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Chronic Venous Insufficiency (CVI)

CVI is a progressive medical condition that worsens over time and affects the veins and vessels in the leg that carry oxygen-poor blood back toward the heart. Varicose veins, which are enlarged veins in the leg that appear like twisted, bulging chords, can progress to CVI if left untreated.

There are a number of factors that contribute to Varicose veins and CVI, including pregnancy and heredity. As Varicose veins progress to become CVI, other painful and unsightly signs and symptoms like ankle swelling, fatigue, restlessness and pain of the legs, skin changes and ulcers may occur.

Varicose veins can be treated with various minimally-invasive treatments that are covered by many insurance plans. Unfortunately, while more than 30 million people in the United States suffer from venous disease, only 1.9 million seek treatment each year.

Who is at risk for CVI?

CVI can affect anyone; gender and age are large factors that may increase your risk for developing the disease. For example, women older than 50 are more likely than others to develop venous disease that can lead to CVI. The disease is very often hereditary and can affect several members of the same family.

Additionally, the following factors may increase your risk for developing Varicose veins that can progress to become CVI:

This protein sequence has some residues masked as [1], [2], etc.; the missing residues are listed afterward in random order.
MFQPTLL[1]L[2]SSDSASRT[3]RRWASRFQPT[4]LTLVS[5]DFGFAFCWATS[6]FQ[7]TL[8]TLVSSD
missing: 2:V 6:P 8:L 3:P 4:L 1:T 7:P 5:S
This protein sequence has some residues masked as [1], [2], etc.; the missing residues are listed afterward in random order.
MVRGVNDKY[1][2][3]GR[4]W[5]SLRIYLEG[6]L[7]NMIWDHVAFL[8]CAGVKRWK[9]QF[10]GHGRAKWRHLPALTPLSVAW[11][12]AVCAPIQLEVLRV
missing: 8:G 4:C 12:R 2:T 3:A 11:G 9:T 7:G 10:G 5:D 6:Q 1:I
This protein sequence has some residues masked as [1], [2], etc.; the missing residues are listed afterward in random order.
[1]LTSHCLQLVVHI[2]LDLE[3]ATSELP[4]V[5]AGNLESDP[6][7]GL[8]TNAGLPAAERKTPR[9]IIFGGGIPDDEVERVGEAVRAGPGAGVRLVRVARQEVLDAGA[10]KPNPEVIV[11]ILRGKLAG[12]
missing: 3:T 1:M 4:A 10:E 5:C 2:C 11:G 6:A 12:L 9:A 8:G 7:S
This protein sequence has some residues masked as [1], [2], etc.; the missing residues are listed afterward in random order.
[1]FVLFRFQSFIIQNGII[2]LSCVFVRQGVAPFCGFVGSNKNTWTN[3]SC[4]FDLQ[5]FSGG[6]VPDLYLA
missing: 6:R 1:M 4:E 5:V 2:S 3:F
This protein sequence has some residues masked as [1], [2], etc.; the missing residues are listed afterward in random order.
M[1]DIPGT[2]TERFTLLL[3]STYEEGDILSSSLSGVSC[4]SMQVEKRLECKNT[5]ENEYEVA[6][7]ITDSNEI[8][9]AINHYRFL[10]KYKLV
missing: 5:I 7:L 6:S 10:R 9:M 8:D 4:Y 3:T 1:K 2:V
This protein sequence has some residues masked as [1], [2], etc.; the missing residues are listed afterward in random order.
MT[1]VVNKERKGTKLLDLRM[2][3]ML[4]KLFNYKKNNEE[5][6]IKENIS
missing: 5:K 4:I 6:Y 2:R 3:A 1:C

• Family history of Varicose veins
  • Lack of exercise
  • Lifestyle that requires standing for long periods of time
  • Excess weight
  • Current or previous pregnancies

Can I prevent CVI?

For mild forms of venous disease, lifestyle changes may be recommended to control symptoms. When symptoms progress, they can be treated with numerous minimally-invasive procedures that are covered by many insurance plans. Managing risk factors such as blood pressure and weight and staying physically active can all help ease the pressure on the veins in the legs.

The following can also help control Varicose veins and other signs and symptoms:

  • Avoiding prolonged standing
  • Elevating the feet above the thighs when sitting, and above the heart when lying down
  • Avoiding clothes that are tight around the waist, thighs or legs
  • Strengthening calf muscles through an appropriate exercise plan

Since Varicose veins cannot always be prevented, it is important to talk to a vein specialist about treatment options before the condition progresses into CVI and symptoms worsen.

What can happen if I overlook my Varicose veins and symptoms of CVI?

Treatments to remove diseased veins can be effective in eliminating the Varicose veins and symptoms of CVI, and also preventing the condition from progressing. If left untreated, Varicose veins can progress to become CVI, a more serious form of venous disease that will often present increasingly worse signs and symptoms over time that may be more difficult to treat. Those can include ankle swelling, fatigue, restlessness and pain of the legs, skin damage and ulcers.

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